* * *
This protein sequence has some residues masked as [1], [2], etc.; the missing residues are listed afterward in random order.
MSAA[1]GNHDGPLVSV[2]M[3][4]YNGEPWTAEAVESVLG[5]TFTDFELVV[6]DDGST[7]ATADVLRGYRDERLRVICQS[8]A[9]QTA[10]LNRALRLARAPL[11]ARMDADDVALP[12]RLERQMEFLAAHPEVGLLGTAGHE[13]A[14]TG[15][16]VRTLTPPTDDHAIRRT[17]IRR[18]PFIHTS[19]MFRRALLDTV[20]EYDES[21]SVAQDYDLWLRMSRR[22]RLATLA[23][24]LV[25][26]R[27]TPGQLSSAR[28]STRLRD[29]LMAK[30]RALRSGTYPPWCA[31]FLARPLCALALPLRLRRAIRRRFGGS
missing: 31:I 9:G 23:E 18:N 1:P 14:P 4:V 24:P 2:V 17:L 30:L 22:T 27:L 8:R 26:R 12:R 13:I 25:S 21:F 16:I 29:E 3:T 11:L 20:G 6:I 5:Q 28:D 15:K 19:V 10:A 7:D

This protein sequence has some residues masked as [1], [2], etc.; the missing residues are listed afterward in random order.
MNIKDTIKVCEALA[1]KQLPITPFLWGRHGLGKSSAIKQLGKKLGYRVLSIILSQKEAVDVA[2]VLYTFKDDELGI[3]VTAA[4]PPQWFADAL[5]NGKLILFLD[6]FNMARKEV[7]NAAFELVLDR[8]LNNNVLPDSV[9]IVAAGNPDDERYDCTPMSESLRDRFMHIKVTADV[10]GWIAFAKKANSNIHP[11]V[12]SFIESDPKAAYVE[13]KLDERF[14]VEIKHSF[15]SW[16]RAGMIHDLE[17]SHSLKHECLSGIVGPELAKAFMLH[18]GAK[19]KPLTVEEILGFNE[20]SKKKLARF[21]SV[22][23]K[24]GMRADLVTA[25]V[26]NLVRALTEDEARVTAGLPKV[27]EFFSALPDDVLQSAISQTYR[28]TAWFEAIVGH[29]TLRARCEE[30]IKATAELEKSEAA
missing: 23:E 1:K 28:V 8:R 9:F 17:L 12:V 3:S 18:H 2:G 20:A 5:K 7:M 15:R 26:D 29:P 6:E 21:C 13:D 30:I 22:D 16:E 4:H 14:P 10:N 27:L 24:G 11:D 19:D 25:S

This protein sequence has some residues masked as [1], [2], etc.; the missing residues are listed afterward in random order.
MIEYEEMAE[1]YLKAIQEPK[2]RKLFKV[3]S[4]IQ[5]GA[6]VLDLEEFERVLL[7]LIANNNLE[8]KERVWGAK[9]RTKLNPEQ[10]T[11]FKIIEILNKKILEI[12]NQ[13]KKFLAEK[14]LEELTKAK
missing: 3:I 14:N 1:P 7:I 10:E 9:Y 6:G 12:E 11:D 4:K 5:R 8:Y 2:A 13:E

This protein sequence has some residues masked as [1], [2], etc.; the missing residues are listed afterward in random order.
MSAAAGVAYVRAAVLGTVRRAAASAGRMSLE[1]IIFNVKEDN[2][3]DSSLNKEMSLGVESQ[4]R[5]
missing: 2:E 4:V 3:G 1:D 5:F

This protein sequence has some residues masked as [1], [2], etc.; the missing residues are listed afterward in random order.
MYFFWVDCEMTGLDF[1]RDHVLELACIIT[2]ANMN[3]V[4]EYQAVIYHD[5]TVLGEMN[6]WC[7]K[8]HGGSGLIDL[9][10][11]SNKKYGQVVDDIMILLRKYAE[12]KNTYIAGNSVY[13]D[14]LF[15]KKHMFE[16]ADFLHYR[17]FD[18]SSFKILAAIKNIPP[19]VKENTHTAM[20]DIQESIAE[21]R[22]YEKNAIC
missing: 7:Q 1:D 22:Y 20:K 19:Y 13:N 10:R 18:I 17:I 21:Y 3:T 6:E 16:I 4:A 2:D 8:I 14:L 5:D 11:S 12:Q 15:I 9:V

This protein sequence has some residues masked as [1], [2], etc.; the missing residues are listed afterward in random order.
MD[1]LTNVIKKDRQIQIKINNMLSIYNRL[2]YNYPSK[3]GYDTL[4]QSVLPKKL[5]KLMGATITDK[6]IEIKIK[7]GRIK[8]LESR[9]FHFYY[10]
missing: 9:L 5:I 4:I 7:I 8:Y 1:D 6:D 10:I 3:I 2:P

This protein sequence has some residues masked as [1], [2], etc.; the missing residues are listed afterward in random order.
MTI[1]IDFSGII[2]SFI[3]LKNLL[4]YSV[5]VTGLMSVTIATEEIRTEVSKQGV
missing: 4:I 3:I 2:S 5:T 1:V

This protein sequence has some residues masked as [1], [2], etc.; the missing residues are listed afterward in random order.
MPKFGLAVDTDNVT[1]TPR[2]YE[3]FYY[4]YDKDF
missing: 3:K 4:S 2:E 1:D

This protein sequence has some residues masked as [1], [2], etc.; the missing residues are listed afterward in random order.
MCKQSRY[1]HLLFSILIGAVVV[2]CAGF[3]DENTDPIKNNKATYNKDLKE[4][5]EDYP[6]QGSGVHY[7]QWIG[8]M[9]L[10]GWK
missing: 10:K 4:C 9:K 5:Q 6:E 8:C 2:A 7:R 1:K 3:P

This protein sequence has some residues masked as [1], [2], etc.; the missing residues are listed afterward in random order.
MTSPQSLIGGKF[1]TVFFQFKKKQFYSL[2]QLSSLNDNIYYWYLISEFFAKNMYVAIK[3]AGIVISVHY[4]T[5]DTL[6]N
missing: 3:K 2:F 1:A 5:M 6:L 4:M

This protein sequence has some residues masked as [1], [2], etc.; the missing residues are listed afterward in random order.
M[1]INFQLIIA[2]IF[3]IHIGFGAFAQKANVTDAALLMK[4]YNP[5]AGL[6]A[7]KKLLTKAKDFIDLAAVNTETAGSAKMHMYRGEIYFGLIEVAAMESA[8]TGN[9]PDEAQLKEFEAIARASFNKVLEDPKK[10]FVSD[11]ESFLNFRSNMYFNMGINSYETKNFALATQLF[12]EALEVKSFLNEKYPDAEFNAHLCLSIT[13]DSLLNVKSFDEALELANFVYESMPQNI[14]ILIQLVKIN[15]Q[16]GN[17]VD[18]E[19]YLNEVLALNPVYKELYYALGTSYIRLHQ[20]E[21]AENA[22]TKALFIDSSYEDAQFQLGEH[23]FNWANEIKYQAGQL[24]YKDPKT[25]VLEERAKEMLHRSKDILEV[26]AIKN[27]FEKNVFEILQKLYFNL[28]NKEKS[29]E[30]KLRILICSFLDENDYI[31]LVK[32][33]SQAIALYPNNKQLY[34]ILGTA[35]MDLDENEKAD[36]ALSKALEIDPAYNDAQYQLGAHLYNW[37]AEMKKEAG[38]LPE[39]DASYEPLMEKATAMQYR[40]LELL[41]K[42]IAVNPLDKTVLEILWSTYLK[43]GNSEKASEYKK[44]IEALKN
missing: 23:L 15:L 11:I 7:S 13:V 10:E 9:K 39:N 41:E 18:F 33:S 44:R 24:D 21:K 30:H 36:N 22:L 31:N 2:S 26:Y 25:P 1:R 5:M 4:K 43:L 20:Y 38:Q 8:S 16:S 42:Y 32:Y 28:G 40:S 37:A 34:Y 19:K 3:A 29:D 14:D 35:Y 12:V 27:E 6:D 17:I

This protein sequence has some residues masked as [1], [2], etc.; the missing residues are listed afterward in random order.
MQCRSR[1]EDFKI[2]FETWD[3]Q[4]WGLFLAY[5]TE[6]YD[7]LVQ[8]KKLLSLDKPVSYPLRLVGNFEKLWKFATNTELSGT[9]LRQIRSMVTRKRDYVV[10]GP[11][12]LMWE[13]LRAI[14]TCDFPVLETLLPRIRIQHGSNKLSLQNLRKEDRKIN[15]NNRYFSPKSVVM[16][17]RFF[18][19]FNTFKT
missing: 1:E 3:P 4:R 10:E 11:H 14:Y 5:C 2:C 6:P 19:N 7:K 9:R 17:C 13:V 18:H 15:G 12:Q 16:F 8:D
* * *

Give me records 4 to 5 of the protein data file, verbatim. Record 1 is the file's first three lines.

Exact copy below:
This protein sequence has some residues masked as [1], [2], etc.; the missing residues are listed afterward in random order.
MSAAAGVAYVRAAVLGTVRRAAASAGRMSLE[1]IIFNVKEDN[2][3]DSSLNKEMSLGVESQ[4]R[5]
missing: 2:E 4:V 3:G 1:D 5:F

This protein sequence has some residues masked as [1], [2], etc.; the missing residues are listed afterward in random order.
MYFFWVDCEMTGLDF[1]RDHVLELACIIT[2]ANMN[3]V[4]EYQAVIYHD[5]TVLGEMN[6]WC[7]K[8]HGGSGLIDL[9][10][11]SNKKYGQVVDDIMILLRKYAE[12]KNTYIAGNSVY[13]D[14]LF[15]KKHMFE[16]ADFLHYR[17]FD[18]SSFKILAAIKNIPP[19]VKENTHTAM[20]DIQESIAE[21]R[22]YEKNAIC
missing: 7:Q 1:D 22:Y 20:K 19:Y 13:N 10:R 18:I 17:I 21:Y 3:T 6:E 16:I 4:A 2:D 8:I 14:L 5:D 11:S 12:Q 15:I 9:V